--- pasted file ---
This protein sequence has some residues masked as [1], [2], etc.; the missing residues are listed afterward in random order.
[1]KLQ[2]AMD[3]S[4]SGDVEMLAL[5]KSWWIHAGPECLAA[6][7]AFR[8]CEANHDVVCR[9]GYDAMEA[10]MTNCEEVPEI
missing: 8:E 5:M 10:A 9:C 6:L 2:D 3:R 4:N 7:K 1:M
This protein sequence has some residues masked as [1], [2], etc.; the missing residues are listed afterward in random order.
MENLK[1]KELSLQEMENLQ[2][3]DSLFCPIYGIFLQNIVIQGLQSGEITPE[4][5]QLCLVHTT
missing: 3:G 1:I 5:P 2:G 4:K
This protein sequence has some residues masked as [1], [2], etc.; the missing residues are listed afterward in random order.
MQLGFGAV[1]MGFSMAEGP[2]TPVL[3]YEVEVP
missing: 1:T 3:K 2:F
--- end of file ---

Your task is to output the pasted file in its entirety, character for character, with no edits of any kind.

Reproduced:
This protein sequence has some residues masked as [1], [2], etc.; the missing residues are listed afterward in random order.
[1]KLQ[2]AMD[3]S[4]SGDVEMLAL[5]KSWWIHAGPECLAA[6][7]AFR[8]CEANHDVVCR[9]GYDAMEA[10]MTNCEEVPEI
missing: 8:E 5:M 10:A 9:C 6:L 2:D 3:R 4:N 7:K 1:M
This protein sequence has some residues masked as [1], [2], etc.; the missing residues are listed afterward in random order.
MENLK[1]KELSLQEMENLQ[2][3]DSLFCPIYGIFLQNIVIQGLQSGEITPE[4][5]QLCLVHTT
missing: 3:G 1:I 5:P 2:G 4:K
This protein sequence has some residues masked as [1], [2], etc.; the missing residues are listed afterward in random order.
MQLGFGAV[1]MGFSMAEGP[2]TPVL[3]YEVEVP
missing: 1:T 3:K 2:F